I'm wondering now, how common are these segregated proms, in the Southern U.S., or elsewhere?
In a slideshow that accompanies the Times story, a white mother explains in a voiceover, "This community and this school system is fine like it is. This is the way that they have done it ever since the school system has been opened and they started having proms. So, it's worked for them thisaway. Why change something that has worked? It's not broken. The kids are fine with it."
Actually, as the Times article points out, many of the kids, both black and white, are not fine with it.
In another voiceover, Kera Nobles, a black student at the school says, "My high school has been a great one, except for one night that I only share with people that's my same race, and that would be prom night. Yes, it is hurtful, because you just think about how, I go to school with you every day, I sit beside you in class, we take the exact same notes, we use the same kind of paper, the same kind of pencil. I mean, I sit beside you at graduation, but I can't go to prom with you one night?"]
In 1954, the U.S. Supreme Court ordered racial integration of all schools, including all their events. In 1970, the one high school in Charleston, Mississippi finally allowed blacks to attend, but white parents refused to allow black students to attend the school Graduation Dance.* Thus began a tradition of separate, parent-organized White Proms and Black Proms, a tradition that lasted until, incredibly enough, 2008.
This story is told in a movie that I'm looking forward to, Prom Night in Mississippi. Directed by a Canadian, Paul Saltzman, it covers Morgan Freeman's successful effort to end this racist tradition, by offering to pay for an integrated prom. Or rather, his successful effort to almost end it. Although last year's integrated prom at Charleston High School was a success, a group of white parents still held a separate prom for some white students.
And what are white parents' justifications for allowing their children to attend school with black students, but not the prom?
Saltzman, the film's director, provides this answer: "When I was doing the research and asking people 'What was the problem in having the prom together?' what whites usually said is, 'You know, blacks are into drugs; they're into violence' and on and on and on."
Chasidy Buckley, a black student who attended the integrated prom, provided a similar answer: "A lot of the white parents were concerned about safety. They were afraid that fights were going to break out, but the prom went smoothly. It was great; nobody got hurt or anything."
A rich irony is that while the integrated prom went smoothly, a fight broke out at the whites-only prom.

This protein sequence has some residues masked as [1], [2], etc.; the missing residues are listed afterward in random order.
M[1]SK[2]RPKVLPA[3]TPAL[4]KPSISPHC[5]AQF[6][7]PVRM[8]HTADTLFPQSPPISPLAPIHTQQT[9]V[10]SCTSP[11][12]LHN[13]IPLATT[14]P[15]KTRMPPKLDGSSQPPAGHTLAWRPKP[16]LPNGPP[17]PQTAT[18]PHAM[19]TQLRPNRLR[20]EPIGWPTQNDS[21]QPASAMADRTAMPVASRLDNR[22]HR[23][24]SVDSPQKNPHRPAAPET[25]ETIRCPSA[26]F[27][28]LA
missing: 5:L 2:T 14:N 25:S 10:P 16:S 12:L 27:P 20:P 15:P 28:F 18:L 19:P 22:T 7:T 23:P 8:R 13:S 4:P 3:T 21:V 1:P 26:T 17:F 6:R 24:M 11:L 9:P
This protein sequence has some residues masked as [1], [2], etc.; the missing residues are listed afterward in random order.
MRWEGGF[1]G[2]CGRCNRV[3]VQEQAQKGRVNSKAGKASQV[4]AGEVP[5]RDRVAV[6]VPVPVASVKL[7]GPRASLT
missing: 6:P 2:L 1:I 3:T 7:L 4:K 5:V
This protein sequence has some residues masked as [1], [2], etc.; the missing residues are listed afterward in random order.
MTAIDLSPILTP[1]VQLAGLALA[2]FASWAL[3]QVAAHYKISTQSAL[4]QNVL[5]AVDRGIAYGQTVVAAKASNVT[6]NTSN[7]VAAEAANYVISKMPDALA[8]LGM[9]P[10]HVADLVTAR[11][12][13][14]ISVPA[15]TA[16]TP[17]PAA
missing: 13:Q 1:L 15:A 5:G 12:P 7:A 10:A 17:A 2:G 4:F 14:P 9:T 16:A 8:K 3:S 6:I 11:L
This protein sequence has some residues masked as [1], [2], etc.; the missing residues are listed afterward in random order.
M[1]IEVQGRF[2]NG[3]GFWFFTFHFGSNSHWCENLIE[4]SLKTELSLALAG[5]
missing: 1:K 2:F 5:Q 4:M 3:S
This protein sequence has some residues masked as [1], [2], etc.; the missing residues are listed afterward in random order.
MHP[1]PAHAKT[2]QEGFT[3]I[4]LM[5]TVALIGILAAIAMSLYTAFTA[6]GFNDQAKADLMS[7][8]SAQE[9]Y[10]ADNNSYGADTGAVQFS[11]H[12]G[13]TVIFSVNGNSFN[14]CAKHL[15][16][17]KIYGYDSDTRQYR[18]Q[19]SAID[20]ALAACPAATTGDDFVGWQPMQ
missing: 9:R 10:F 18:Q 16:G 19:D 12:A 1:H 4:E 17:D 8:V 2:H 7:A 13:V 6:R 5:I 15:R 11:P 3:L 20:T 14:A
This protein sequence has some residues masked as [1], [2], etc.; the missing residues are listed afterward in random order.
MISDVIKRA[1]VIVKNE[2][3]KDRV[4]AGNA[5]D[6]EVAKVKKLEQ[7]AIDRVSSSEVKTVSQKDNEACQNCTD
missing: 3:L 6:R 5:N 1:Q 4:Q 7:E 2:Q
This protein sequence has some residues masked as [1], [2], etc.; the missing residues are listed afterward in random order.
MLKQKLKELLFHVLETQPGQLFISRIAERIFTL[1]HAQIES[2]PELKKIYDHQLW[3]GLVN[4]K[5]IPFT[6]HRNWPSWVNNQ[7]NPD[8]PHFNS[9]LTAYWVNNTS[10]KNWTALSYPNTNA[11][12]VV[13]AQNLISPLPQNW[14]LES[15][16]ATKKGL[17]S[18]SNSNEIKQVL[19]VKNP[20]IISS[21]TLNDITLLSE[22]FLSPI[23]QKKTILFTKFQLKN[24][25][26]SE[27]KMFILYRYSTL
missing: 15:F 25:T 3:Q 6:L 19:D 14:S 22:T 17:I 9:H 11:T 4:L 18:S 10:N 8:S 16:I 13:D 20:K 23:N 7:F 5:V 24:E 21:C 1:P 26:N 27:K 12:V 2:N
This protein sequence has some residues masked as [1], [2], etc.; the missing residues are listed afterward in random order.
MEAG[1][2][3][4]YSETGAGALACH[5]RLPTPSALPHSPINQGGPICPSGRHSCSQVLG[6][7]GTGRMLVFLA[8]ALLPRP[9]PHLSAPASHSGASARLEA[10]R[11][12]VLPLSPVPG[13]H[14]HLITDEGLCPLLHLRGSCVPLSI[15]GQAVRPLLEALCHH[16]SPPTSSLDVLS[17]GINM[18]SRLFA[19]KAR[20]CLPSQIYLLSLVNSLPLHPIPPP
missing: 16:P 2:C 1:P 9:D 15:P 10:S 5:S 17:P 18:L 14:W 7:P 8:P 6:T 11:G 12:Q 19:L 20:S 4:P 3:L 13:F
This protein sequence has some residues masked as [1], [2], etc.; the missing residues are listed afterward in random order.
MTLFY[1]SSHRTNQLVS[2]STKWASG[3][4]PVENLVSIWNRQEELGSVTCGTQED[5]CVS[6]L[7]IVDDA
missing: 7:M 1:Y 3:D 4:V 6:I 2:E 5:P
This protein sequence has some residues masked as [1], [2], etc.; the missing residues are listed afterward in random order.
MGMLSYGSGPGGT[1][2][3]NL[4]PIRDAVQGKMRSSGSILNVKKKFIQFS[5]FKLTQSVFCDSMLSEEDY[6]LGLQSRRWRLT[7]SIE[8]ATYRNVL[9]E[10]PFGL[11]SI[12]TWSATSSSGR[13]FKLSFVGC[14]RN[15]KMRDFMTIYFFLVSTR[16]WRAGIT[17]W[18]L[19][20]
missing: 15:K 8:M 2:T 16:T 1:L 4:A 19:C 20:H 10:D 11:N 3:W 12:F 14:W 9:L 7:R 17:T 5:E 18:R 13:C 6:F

While unfounded fears of violence fueled white parents' fears, it seems clear that there's another, more covert reason that some don't want their children dancing and partying with black kids--their heads are filled with stereotypical images of black hypersexuality.
Many parents fear drinking and fighting at such events, but they also fear heightened possibilities for sexual contact. And, as one white student notes in the clip from Prom Night in Mississippi below, that includes sexy dancing, especially "grinding."
White kids often grind when they're dancing too, but black and white kids grinding together? "Heavens no," many white parents think, "not my daughter!"
I remember talking once to a young white woman from another deep Southern state about her dating experiences in high school. She said she'd only dated white boys, "because like my mother always warned me, everyone knows that black boys are only after that one, single thing."
"Oh really? And what's that?" I asked, thinking that if it was the one thing I thought she meant, a lot of white boys are pretty much only after that one thing too.
"Sex," she said. "Especially with a white girl!"
"Oh come on," I said. "Do you realize what you're saying?"
"Right," she answered, "I know it sounds racist, but my mother was right. I proved it."
"You're kidding. How?"
"Well, there was this one time that a black boy sat next to me in the cafeteria. And guess what? He asked me out on a date!"
"Um, okay. So? Hasn't a white guy ever asked you out on a date?"
"Sure lots of times." She furrowed her brow in thought. "But it's different, you know? Because like, I'm white. So, it's easier for white guys to ask me out."
"You mean, it shouldn't have been that easy for that black guy to ask for a date?"
"Right. But he did ask, right away like that. So it was obvious, if he was going to ask so soon, even though it was harder to ask, then all he wanted was sex."
"Needless to say, you didn't give it to him. I mean, you didn't agree to a date."
"Of course not. I knew what he was after. My mom was right. I'll never date a black guy."
Now, this was about ten years ago. I hope that attitudes among today's younger white Americans have changed, and that their parents are also less delusional about supposedly predatory black sexuality, and the supposedly heightened threat from black kids of drug use and violence.
Fortunately, that such a generational change is happening appears to be one point of this intriguing new film, Prom Night in Mississippi. From what I can tell, it still lacks a distributor; if so, I hope it finds one, and soon.**
*According to CNN, "Federal courts forced schools in Charleston, Mississippi, to desegregate in 1970, but no judge ordered the high school proms to merge."
**The film will appear on HBO in July.
[h/t to Jessica Yee, who wrote at Racialicious about white oblivion in Canada, where she attended the opening of a photo exhibit based on this film]